Local band plays benefit concert series, wins award

19 Miles Per Hour plays in concert. From left to right: Ben Iba, Micheal Lacopucci, Danny Lacopucci, Brady Ellsworth. (19 Miles Per Hour)

Michael Lacopucci played 50’s and 60’s music at the senior center for his Eagle Scout project in his home state of New Hampshire. He noticed an unusual road sign outside the senior center which read, “maximum speed limit 19 miles per hour,” and took a photo of it.

“When me and my brother were growing up, my dad would always see street signs like ‘falling rocks’ or something like that and be like, that’s a good name for a band,” Lacopucci said. “I found the picture of 19 miles per hour and was like, okay that’s actually a pretty good name for a band.”

Now Michael Lacopucci plays drums/vocals for 19 Miles Per Hour, the band he formed with his brother, Danny Lacopucci (lead singer/rhythm guitarist), and lead guitarist Brady Ellsworth.

“At first it was just me and Michael, and we kind of went through people,” Ellsworth said. “Then Danny came back from his mission and that’s when Danny started playing with us, so then it was like a band, and we actually started.”

Brothers Michael and Danny Lacopucci are both students at BYU. Michael Lacopucci was recently admitted into the music program and Danny Lacopucci is an experience design and management major.

19 Miles Per Hour welcomed a new member to the band in January. Bassist Ben Iba is a senior at BYU and plans to apply to medical schools this summer.

“(It was) super easy to just jump right in and start playing with them,” Iba said. “They’ve already got an established fan base. They’re already well known and so it’s easy for them to get concerts.”

Band members said they’ve had a hard time pinning down their style to one genre, but believe their style falls somewhere between the Killers, Coldplay and U2 with a pop-punk rock vibe.

Benefit concerts

Members of 19 Miles Per Hour all met in Provo. From left to right: Ben Iba on bass, Danny Lacopucci on vocals, Michael Lacopucci on drums and Brady Ellsworth on guitar. (19 Miles Per Hour)

19 Miles Per Hour has begun using its local popularity to raise funds and awareness about a variety of charitable causes.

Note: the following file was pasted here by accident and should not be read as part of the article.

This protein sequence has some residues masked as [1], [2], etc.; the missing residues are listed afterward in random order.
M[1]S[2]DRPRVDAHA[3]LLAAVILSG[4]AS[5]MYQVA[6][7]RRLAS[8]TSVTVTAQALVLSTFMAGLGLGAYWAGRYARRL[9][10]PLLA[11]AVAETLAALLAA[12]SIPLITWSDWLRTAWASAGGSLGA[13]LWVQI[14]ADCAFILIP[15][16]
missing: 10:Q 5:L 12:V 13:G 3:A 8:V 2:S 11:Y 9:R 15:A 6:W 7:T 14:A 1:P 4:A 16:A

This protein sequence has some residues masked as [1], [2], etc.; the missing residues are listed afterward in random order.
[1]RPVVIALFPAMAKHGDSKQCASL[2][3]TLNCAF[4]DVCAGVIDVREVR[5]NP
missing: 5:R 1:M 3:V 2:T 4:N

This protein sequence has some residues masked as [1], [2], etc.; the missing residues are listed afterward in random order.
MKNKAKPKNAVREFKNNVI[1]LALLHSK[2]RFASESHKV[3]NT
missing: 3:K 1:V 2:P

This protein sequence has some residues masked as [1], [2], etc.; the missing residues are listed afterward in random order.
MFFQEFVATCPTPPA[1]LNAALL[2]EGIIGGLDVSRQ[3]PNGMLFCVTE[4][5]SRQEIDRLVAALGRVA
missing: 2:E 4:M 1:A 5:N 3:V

The series of benefit concerts are part of a movement the band calls #BeTheReason. The title is based on one of 19 Miles Per Hour’s original songs, “Reason I Live.”

“It’s kind of about promoting connection and love for everyone no matter what,” Michael Lacopucci said.

The band hopes to raise mental health awareness and a lot of its songs have to do with mental health and mental health challenges.

Over the summer, 19 Miles Per Hour performed a series of live stream benefit concerts for a variety of causes.

“COVID was, at least for me, kind of the inspiration for our live stream benefit concert series that we did over the summer,” Danny Lacopucci said.

The benefit concerts raised money for Feed America, local food banks and Cuddles for Kids. The band also did a Black Lives Matter tribute show for UNCF, an organization that funds scholarships for black students.

Just recently, 19 Miles Per Hour played an LGBTQ benefit concert in Orem which raised money for Encircle.

On April 15, the band is playing a show that benefits the Alzheimer Association.

“It’s a way that we’re helping bring people together and raise awareness for something that a lot of people are scared to talk about or it’s just too taboo to talk about,” Michael Lacopucci said.

Local Utah Music Award

From left to right, Michael Lacopucci, Brady Ellsworth and Danny Lacopucci pose with their LUMA award. Their band 19 Miles Per Hour won the award for Utah’s Favorite Overall Band. (19 Miles Per Hour)

19 Miles Per Hour was recognized for its talent in January when the band won the Local Utah Music Award for Utah’s Favorite Overall Band.

The award was based solely on votes from the public. 19 Miles Per Hour was up against big-name bands including National Parks, Backseat Lovers and Foreign Figures.

“I can speak for all of us when I say we didn’t necessarily expect it, being in that category with those bands,” Danny Lacopucci said. “It showed a lot for our fan base to be willing to take time and support us and vote.”

19 Miles Per Hour is currently working on new songs and hopes to eventually come out with a full album. Its most recent release, “Ruined Reputations,” included three new singles.

“Ultimately I think we all want to get to the point where we’re successful enough to sustain a living with our music,” Michael Lacopucci said.

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